The day has officially come: We must acknowledge that Kyle MacLachlan is aging. Don’t get me wrong, the chipper Twin Peaks actor still looks good after nearly 40 years as a leading man. At the start of the month, MacLachlan showed up to the Vanity Fair Oscar Party as the dapper silver fox we know and love. Special Agent Dale Cooper proved yet again he’s an agent of graceful aging.
Unfortunately, it seems that MacLachlan has internalized a different character of his past — the insecure, lofty Trey MacDougal on Sex and the City. An Instagram post from earlier this week shows MacLachlan on the back of a truck in Walla Walla, Washington, opening a bottle from his wine label Bear Wine.
MacLachlan is certainly in shape, but the unfortunate thing that caught my eye was his hair: a freshly dyed dark brown, new enough that it looks like someone stroked a paintbrush above his forehead. It’s one reason the photo feels jarring — not to mention the awkward posing and the ill-fitted (and untucked) gray T-shirt, a style better fit for a workout than a vineyard tasting. It even looks like MacLachlan maybe altered his hairline? Is that a widow’s peak I see, unlike in his previous Instagrams?
Whatever the case, I can’t stop staring at the photo. I feel like I’m looking at my own future as a once-slender young man, slouching into Wine Dad-dom. Seeing the six-foot MacLachlan with a slight curvature has me in a bit of a panic. Sitting hunched over with my nose inches away from a computer screen, I’m perpetually worried about the long-term impact a desk job will have on my body.
My worry is not entirely unwarranted. Surprisingly, height is a major factor in how we grow old, and years of physically stooping down — like, say, to my bullshit level — can accelerate a man’s aging process. Bad news for the lanky gays who have to put up with me.
Aging’s biggest impact on tall men? The spine — but not due to height itself. “Most of the time, back pain develops not from acute injuries, but from the strain of everyday activities and the improper use of body mechanics,” Dr. Neel Anand, director of spine trauma at Cedars-Sinai Spine Center in Los Angeles, writes for U.S. News & World Report.
Looking down at your phone and sitting for hours hunched over at your desk will affect your spine more than back length. In fact, a 2015 study in the BMJ Open medical journal outlined that there is no relationship between height and a lower-back-pain medical condition among men. So if your back is spazzing out while working, blame your boss, not your genes.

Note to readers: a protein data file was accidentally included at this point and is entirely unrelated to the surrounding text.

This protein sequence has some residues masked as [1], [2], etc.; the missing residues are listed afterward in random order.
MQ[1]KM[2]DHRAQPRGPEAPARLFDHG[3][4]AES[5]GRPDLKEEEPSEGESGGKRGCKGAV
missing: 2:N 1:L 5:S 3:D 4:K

There are, however, other risks associated directly with height. Six feet is the closest we have to a universally accepted metric for being tall. (Unless you’re one of those guys who calls himself six feet tall — in which case you’re certainly 5-foot-11.)
But if you’re a true lank, you better go get your thyroid checked out. A 2018 study published in the Royal Society Journal notes that height is directly correlated with a few cancer risks. The very basic explanation is that the taller you are, the more cells you have and the more likely it is that a few of them turn cancerous. Specifically, thyroid, melanoma and lymphoma cancers are most closely associated with height.
The thyroid connection is unclear, though. A 2015 study published in the International Journal of Cancer affirms the association between height and thyroid cancer risk, but the researchers say the biological cause remains unknown.
Above all, though, lanks better prepare to stop coasting on their height privilege. Across race and sex, aging is universally associated with getting shorter. Researchers for the U.S. National Library of Medicine claim the average human loses around a half-inch every 10 years after age 40. At age 70, height loss is accelerated. In total, most people lose one to three inches.
Alert all the tall men in your life: Science says height is not a lasting personality. Meanwhile, my 5-foot-11 ass will stay cute and funny.